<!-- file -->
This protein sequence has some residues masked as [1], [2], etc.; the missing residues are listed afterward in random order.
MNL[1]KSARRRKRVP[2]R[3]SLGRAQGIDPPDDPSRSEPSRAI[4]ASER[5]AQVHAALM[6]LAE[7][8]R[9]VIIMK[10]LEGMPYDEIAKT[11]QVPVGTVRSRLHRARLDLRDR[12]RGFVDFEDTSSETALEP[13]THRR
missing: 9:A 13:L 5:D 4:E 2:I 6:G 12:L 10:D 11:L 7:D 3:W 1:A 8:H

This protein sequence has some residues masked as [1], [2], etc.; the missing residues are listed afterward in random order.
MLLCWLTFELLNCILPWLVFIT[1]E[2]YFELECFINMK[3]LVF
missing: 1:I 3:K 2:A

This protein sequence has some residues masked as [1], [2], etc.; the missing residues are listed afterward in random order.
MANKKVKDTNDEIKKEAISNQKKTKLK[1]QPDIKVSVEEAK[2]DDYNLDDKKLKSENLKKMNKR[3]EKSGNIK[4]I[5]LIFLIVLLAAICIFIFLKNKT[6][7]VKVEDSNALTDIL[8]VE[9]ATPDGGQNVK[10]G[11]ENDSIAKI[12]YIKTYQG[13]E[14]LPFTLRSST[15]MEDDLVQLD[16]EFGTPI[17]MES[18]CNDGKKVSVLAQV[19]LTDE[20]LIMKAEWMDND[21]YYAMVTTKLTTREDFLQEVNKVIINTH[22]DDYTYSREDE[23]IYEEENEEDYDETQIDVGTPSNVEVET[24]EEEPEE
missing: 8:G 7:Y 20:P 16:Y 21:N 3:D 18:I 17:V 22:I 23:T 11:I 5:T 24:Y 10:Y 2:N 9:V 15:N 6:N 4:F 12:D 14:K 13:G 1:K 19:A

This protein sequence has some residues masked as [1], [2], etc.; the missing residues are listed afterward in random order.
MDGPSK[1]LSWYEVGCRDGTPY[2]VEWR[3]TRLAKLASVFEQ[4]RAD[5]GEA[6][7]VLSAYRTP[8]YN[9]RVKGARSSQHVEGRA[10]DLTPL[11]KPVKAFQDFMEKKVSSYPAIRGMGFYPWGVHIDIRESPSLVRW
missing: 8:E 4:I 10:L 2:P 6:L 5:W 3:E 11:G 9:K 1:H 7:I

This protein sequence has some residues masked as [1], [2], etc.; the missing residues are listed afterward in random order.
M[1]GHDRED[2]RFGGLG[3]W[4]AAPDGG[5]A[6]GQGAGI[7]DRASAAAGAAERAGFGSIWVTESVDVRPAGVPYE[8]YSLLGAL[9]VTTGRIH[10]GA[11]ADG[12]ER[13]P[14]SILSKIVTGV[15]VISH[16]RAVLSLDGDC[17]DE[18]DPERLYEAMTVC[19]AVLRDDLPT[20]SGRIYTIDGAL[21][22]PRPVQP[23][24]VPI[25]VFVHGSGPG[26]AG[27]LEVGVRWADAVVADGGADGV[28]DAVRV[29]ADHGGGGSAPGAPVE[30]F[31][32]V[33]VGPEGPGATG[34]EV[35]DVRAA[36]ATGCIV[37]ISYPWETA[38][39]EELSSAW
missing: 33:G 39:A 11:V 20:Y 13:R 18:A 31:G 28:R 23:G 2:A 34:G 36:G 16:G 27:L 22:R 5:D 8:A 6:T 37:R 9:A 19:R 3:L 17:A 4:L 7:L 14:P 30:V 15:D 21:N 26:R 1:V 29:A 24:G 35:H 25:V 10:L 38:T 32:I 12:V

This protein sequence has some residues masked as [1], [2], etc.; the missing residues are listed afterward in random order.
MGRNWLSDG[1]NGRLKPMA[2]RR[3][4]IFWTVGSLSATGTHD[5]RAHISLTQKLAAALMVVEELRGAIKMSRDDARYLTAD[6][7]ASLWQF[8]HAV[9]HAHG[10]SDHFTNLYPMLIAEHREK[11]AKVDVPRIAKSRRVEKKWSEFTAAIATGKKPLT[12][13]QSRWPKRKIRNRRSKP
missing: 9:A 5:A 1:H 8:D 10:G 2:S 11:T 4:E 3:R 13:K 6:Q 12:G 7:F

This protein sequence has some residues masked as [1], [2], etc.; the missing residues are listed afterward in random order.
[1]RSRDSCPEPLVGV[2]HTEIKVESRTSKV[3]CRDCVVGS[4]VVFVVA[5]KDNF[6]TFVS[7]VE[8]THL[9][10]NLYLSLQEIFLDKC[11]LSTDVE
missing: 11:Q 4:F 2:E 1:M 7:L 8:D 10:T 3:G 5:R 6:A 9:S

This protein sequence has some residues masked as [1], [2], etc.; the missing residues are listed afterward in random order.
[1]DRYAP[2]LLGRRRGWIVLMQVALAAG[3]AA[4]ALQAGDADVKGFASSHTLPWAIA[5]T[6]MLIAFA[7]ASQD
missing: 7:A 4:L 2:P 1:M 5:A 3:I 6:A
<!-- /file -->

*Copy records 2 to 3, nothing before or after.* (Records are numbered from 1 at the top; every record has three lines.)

This protein sequence has some residues masked as [1], [2], etc.; the missing residues are listed afterward in random order.
MLLCWLTFELLNCILPWLVFIT[1]E[2]YFELECFINMK[3]LVF
missing: 1:I 3:K 2:A

This protein sequence has some residues masked as [1], [2], etc.; the missing residues are listed afterward in random order.
MANKKVKDTNDEIKKEAISNQKKTKLK[1]QPDIKVSVEEAK[2]DDYNLDDKKLKSENLKKMNKR[3]EKSGNIK[4]I[5]LIFLIVLLAAICIFIFLKNKT[6][7]VKVEDSNALTDIL[8]VE[9]ATPDGGQNVK[10]G[11]ENDSIAKI[12]YIKTYQG[13]E[14]LPFTLRSST[15]MEDDLVQLD[16]EFGTPI[17]MES[18]CNDGKKVSVLAQV[19]LTDE[20]LIMKAEWMDND[21]YYAMVTTKLTTREDFLQEVNKVIINTH[22]DDYTYSREDE[23]IYEEENEEDYDETQIDVGTPSNVEVET[24]EEEPEE
missing: 8:G 7:Y 20:P 16:Y 21:N 3:D 18:I 17:V 22:I 23:T 11:I 5:T 24:Y 10:Y 2:N 9:V 15:N 6:N 4:F 12:D 14:K 13:G 1:K 19:A